By NICHOLE GOLDEN, Staff Writer | Published September 17, 2015
ATLANTA—With a large American flag suspended from fire trucks outside, the Archdiocese of Atlanta held its first Blue Mass for police officers, firefighters and other first responders at the Cathedral of Christ the King in Atlanta Sept. 11.
Public safety officials from Atlanta police and fire departments, including both chiefs, and suburban departments attended the Mass to remember the sacrifices of first responders during the Sept. 11, 2001 terrorist attack on the nation.
Archbishop Wilton D. Gregory, joined by priests of the archdiocese, celebrated the Mass, which will become an annual event.
Honor guards from the Atlanta fire and police departments presented the colors. The occasional crackle of an emergency radio ceased as Natalye Howard, soloist for Atlanta Fire Rescue, sang the national anthem. Two memorial wreaths from the Atlanta police and fire departments were placed at the front of the church.
In his homily, Archbishop Gregory recalled the men and women who left their homes Sept. 11, 2001, expecting the routine but instead encountering the greatest act of violence to occur in the nation.
“They had begun their day with anticipating the ordinary and were then caught up in the extraordinary display of heroism and bravery,” said Archbishop Gregory.
The archbishop prayed that all nations be spared a repeat of such horror, and for those who serve and protect.
“We must also pray today for those who daily continue to provide protection and security for our community here in north Georgia,” he said.
Archbishop Gregory noted that the nation continues to experience an increase of violence in its streets and touched on the tension over force used by and directed at law enforcement.
“Everyday people—documented and undocumented alike—have been caught in the crossfire of violence unfortunately sometimes launched by those who were charged to protect them and to maintain security in the community,” he said. “Occasionally now even first responders and dedicated public servants have themselves become victims of senseless violence and hatred.”
Prayer for a greater bond of trust between all citizens and protectors is important, said the archbishop.
“Fourteen years ago, we were inspired by the courage and generosity of the first responders who then stood as beacons of hope for an entire nation and world,” said Archbishop Gregory. “We pray this day for the United States of America as we continue to confront not only the violence of foreign terror but the casual shredding of our fabric of unity and mutual respect.”
The Mass included a blessing of badges, and tolling of a bell in the choir loft in memory of those who died on Sept. 11, 2001. A total of 2,977 people were killed, including 343 New York firefighters and paramedics, 23 New York police officers, and 37 officers from the Port Authority of New York and New Jersey.
As the archbishop blessed the badges with holy water, he asked God to grant protection for those who wear them and the ability to make “the right decisions and carry them out fairly.”
Bagpiper Tommy Burns of the Cobb County Police Department played “Amazing Grace.” Drivers along busy Peachtree Road slowed to view an impressive display of the American flag waving between the raised ladders of two Atlanta fire trucks.
Blue Mass to become annual tradition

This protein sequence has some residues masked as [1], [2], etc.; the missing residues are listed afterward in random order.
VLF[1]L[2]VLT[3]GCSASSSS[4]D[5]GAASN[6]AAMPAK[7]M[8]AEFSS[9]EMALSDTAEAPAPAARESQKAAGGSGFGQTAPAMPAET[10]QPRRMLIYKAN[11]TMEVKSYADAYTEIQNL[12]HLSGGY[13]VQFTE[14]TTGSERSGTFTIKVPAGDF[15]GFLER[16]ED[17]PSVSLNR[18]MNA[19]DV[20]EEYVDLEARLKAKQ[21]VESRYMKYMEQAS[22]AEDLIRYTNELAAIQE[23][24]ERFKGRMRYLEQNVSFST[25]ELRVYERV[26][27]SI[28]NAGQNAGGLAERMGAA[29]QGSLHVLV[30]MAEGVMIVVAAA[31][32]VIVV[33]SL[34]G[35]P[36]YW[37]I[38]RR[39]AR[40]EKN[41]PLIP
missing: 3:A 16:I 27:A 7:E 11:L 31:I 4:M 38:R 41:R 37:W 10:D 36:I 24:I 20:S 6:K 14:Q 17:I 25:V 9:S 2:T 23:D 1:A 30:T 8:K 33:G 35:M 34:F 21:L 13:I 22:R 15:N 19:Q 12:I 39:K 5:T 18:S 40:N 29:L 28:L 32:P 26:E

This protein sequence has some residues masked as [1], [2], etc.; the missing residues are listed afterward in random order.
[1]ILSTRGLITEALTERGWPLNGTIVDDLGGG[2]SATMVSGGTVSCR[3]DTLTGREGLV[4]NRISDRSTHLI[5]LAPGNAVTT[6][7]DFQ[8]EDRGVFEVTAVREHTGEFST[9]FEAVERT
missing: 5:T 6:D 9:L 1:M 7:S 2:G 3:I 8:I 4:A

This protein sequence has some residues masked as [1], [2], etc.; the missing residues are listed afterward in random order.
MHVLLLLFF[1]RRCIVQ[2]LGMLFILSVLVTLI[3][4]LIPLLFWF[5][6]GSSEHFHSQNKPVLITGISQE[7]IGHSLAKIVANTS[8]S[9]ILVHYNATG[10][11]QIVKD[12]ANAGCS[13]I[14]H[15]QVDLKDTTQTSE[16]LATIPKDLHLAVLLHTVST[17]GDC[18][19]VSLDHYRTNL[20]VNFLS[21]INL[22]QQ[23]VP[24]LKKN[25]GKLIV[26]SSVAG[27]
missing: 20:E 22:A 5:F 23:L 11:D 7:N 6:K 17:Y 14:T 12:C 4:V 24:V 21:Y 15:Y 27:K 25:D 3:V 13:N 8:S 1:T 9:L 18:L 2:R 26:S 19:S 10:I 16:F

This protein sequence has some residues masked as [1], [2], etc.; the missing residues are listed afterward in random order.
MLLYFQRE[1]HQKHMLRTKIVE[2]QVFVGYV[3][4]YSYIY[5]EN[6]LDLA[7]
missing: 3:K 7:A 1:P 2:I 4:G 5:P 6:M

Sgt. Curtis Clifton of the Dunwoody Police Department attended the Mass with his colleagues. Sgt. Clifton is a former student of Christ the King School and is now a parishioner of St. Thomas Aquinas Church in Alpharetta.
“It’s great to see the community. It’s been a trying 14 months,” he said about recent national events involving law enforcement.
Sgt. Clifton began his career in public safety 13 years ago “to make a positive change.” He has served with Dunwoody’s force for more than six years.
“It’s an appropriate service and I’m proud to be a CTK parishioner to have the first Mass here,” said Chief Master Sgt. Chad Ronnebaum of the U.S. Air Force.
“That was inspiring,” said fellow cathedral parishioner Joan Merkle, who thanked as many of the first responders attending as possible.
Elementary school students at Christ the King School gathered outside the cathedral to give high fives to first responders leaving to report for duty.
The third-grade students of Annie Martucci, born after the 2001 attacks, have learned about it from their parents and teachers.
“To me, it means the day that two planes crashed into the twin towers,” said Lilah Kennedy, 9. Lilah also knows who came to help in the aftermath—the firefighters and police officers.
“Thank you. You’re wonderful!” shouted Lilah and her classmates to the first responders.
Prior to a reception for the first responders, Atlanta Fire Chief Joel G. Baker and Atlanta Police Chief George N. Turner thanked the organizers of the Blue Mass, set to become an annual event. Both chiefs saluted before the memorial wreaths from their respective departments during the tolling of the bell.
“There are personal defining moments in our lives … the day we are married, the birth of our first child, the first time someone says ‘you’re hired.’ Then, there are the collective defining moments—those that bind us together in our national consciousness,” said Baker.
No event is more profound than Sept. 11 as it is seared in our collective memory, he said.
Baker asked that the blessings of the “Great Comforter” pour down on those who lost loved ones and for a nation that lost a sense of invincibility. He also prayed that the memories of the September attacks not become an avenue for hatred that divides.
“May God bless the nation’s first responders today and every day and keep us safe as we labor to keep others safe,” Baker prayed.